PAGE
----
The Vatican has opened its doors for its annual exorcism course amid increasing demand among some of the world’s Catholic communities.
As many as 250 priests from 50 countries have arrived in Rome to learn how to identify demonic possession, to hear personal accounts from other priests and to find out more about the rituals behind expelling demons.
Exorcism remains controversial, in part due to its depiction in popular culture and horror films. But there have also been some cases of abuse linked to exorcisms in a range of religious sects.
The week-long Vatican course is described as the only international series of lectures of its kind. Entitled Exorcism and the Prayer of Liberation, it first opened its doors in 2005 and the number of priests attending has more than doubled since then. The event costs €300 (£260, $370) and covers the theological, psychological and anthropological background to exorcisms.
Why is demand growing?
Catholic priests in several countries have told the press there has been an increase in the numbers of people reporting signs of demonic possession.
Last year Pope Francis told priests that they “must not hesitate” to refer parishioners to exorcists if they suffer from “genuine spiritual disturbances”.
Half a million people reportedly seek exorcisms every year in Italy, while a report by Christian think-tank Theos in 2017 said that the practice was also on the rise in the UK, in part due to the spread of Pentecostal churches.
Some dioceses have developed their own courses to meet the growing demand, including in Sicily and the US city of Chicago.
Father Gary Thomas, an American priest who has practised exorcisms for 12 years, says that one reason for the increase is that as society has begun to rely more heavily on social sciences, fewer churches have trained exorcists. The decline of Christianity has also led to an increase in superstitious practices, he believes.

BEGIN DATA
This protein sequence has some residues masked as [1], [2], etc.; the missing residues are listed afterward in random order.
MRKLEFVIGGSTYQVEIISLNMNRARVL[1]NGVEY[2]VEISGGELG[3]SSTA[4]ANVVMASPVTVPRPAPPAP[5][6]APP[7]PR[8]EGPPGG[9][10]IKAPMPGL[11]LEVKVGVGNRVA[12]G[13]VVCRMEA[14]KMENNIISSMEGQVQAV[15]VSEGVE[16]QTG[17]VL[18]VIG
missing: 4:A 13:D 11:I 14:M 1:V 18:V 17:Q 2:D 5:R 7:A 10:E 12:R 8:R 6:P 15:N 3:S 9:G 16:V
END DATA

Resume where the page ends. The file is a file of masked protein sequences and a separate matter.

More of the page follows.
Italian priest Benigno Palilla told Vatican News that the growing use of tarot cards and sorcery had also led to a renewed demand for exorcisms.
However, very few cases actually require a major exorcism. Out of 180 cases he has seen, Father Thomas says he has carried out just a dozen major exorcisms.
In the Catholic Church, a “major exorcism” can only be carried out by a priest with a bishop’s approval.
It involves specific prayers and an invocation for the demon to leave the body of the possessed in Jesus’ name.
When do priests perform exorcisms?
In 1999, the Catholic Church carried out its first major update to the rules surrounding exorcism since 1614 and distinguished between demonic possession and physical or psychological illness.
As a result, Father Thomas works with a team of doctors, psychologists and psychiatrists – all practising Catholics – to rule out any other cause for a person’s suffering before diagnosing demonic possession.
The priest will then try a series of deliverance prayers. A major exorcism will only take place “as a last resort”, he adds.
What happens in an exorcism?
As outlined by www.catholic.org, the priest must wear a type of embroidered white tunic called a surplice alongside a purple stole. The person who is possessed may be bound, and holy water should be used. The priest will make the sign of the cross on the person at several times throughout.
The priest calls on saints, prays and reads excerpts from the Bible in which Jesus drives out demons from people.
In Jesus’ name, he asks the possessing demon to “yield to God” and “depart”, as many times as necessary. Once the priest is convinced the exorcism has worked, he prays to God to prevent the evil spirit from bothering the afflicted person further, and for the “goodness and peace of our Lord Jesus Christ” to take hold of the person instead.
What are the objections?
But there is widespread criticism of exorcism and concern that it has been used by a variety of religious practitioners to carry out abuse of children and other vulnerable people.
Some victims have died in rituals linked to exorcism.
More generally, there is a risk that people with illnesses such as epilepsy or schizophrenia could be misdiagnosed and miss out on medical treatment if their symptoms are ascribed to supernatural phenomena.
In 2012, the UK government published a national action plan to help prevent abuse of children in religious rituals.